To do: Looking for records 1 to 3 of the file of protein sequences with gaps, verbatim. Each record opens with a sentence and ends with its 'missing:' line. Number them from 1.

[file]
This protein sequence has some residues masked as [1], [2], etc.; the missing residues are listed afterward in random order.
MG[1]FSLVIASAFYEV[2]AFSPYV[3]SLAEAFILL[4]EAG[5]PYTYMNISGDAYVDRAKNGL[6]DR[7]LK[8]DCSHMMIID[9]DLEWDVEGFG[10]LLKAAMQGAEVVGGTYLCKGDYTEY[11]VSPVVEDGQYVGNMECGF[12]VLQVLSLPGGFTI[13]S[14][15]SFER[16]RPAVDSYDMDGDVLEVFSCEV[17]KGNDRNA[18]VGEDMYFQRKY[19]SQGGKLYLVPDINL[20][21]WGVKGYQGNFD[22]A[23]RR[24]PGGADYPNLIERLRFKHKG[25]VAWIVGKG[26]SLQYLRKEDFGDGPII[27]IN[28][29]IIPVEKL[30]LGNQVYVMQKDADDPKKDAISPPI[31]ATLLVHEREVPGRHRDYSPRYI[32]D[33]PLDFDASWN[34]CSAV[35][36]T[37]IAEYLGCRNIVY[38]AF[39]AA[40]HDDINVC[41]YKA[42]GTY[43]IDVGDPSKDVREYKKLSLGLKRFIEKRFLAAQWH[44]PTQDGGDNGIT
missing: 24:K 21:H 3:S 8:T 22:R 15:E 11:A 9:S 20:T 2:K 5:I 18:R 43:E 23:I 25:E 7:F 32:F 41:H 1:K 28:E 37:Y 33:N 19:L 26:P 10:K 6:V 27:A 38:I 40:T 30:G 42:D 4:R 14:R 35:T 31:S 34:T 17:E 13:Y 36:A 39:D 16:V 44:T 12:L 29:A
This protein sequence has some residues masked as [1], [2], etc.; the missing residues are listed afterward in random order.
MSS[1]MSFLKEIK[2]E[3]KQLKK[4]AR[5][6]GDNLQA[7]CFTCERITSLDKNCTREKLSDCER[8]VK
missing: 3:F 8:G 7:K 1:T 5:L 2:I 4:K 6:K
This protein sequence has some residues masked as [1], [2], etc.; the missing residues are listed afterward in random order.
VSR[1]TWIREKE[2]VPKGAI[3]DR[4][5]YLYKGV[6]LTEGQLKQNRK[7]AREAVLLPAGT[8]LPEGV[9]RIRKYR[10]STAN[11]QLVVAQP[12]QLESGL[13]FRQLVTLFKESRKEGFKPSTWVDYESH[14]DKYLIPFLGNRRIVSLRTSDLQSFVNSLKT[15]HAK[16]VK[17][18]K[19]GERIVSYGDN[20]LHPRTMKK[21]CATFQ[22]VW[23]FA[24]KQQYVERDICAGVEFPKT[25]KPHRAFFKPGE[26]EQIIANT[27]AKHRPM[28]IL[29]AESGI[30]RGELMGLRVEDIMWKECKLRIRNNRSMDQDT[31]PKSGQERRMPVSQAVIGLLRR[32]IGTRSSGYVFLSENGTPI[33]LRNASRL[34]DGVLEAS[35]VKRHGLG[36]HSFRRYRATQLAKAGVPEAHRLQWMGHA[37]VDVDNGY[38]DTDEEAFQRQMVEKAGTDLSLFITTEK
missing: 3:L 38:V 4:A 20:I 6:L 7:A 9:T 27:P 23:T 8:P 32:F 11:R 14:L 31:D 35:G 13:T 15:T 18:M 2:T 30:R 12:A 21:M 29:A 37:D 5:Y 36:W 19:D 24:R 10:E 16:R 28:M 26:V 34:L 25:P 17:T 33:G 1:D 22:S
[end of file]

This protein sequence has some residues masked as [1], [2], etc.; the missing residues are listed afterward in random order.
MG[1]FSLVIASAFYEV[2]AFSPYV[3]SLAEAFILL[4]EAG[5]PYTYMNISGDAYVDRAKNGL[6]DR[7]LK[8]DCSHMMIID[9]DLEWDVEGFG[10]LLKAAMQGAEVVGGTYLCKGDYTEY[11]VSPVVEDGQYVGNMECGF[12]VLQVLSLPGGFTI[13]S[14][15]SFER[16]RPAVDSYDMDGDVLEVFSCEV[17]KGNDRNA[18]VGEDMYFQRKY[19]SQGGKLYLVPDINL[20][21]WGVKGYQGNFD[22]A[23]RR[24]PGGADYPNLIERLRFKHKG[25]VAWIVGKG[26]SLQYLRKEDFGDGPII[27]IN[28][29]IIPVEKL[30]LGNQVYVMQKDADDPKKDAISPPI[31]ATLLVHEREVPGRHRDYSPRYI[32]D[33]PLDFDASWN[34]CSAV[35][36]T[37]IAEYLGCRNIVY[38]AF[39]AA[40]HDDINVC[41]YKA[42]GTY[43]IDVGDPSKDVREYKKLSLGLKRFIEKRFLAAQWH[44]PTQDGGDNGIT
missing: 24:K 21:H 3:S 8:T 22:R 15:E 11:A 9:S 20:T 2:K 5:I 18:R 43:E 23:I 25:E 7:F 32:F 41:H 1:K 28:E 37:Y 33:N 19:L 26:P 10:K 6:V 27:A 38:I 40:T 30:G 42:D 4:R 14:R 35:T 31:S 34:T 17:E 13:Y 36:A 39:D 16:V 44:T 12:L 29:A
This protein sequence has some residues masked as [1], [2], etc.; the missing residues are listed afterward in random order.
MSS[1]MSFLKEIK[2]E[3]KQLKK[4]AR[5][6]GDNLQA[7]CFTCERITSLDKNCTREKLSDCER[8]VK
missing: 3:F 8:G 7:K 1:T 5:L 2:I 4:K 6:K
This protein sequence has some residues masked as [1], [2], etc.; the missing residues are listed afterward in random order.
VSR[1]TWIREKE[2]VPKGAI[3]DR[4][5]YLYKGV[6]LTEGQLKQNRK[7]AREAVLLPAGT[8]LPEGV[9]RIRKYR[10]STAN[11]QLVVAQP[12]QLESGL[13]FRQLVTLFKESRKEGFKPSTWVDYESH[14]DKYLIPFLGNRRIVSLRTSDLQSFVNSLKT[15]HAK[16]VK[17][18]K[19]GERIVSYGDN[20]LHPRTMKK[21]CATFQ[22]VW[23]FA[24]KQQYVERDICAGVEFPKT[25]KPHRAFFKPGE[26]EQIIANT[27]AKHRPM[28]IL[29]AESGI[30]RGELMGLRVEDIMWKECKLRIRNNRSMDQDT[31]PKSGQERRMPVSQAVIGLLRR[32]IGTRSSGYVFLSENGTPI[33]LRNASRL[34]DGVLEAS[35]VKRHGLG[36]HSFRRYRATQLAKAGVPEAHRLQWMGHA[37]VDVDNGY[38]DTDEEAFQRQMVEKAGTDLSLFITTEK
missing: 3:L 38:V 4:A 20:I 6:L 7:A 9:T 27:P 23:T 8:P 32:F 11:R 14:L 31:D 35:G 13:T 15:T 18:M 2:T 30:R 12:A 21:M 29:A 37:D 5:Y 36:W 19:D 24:R 10:E 16:R 28:M 26:V 34:L 25:P 17:T 33:G 1:D 22:S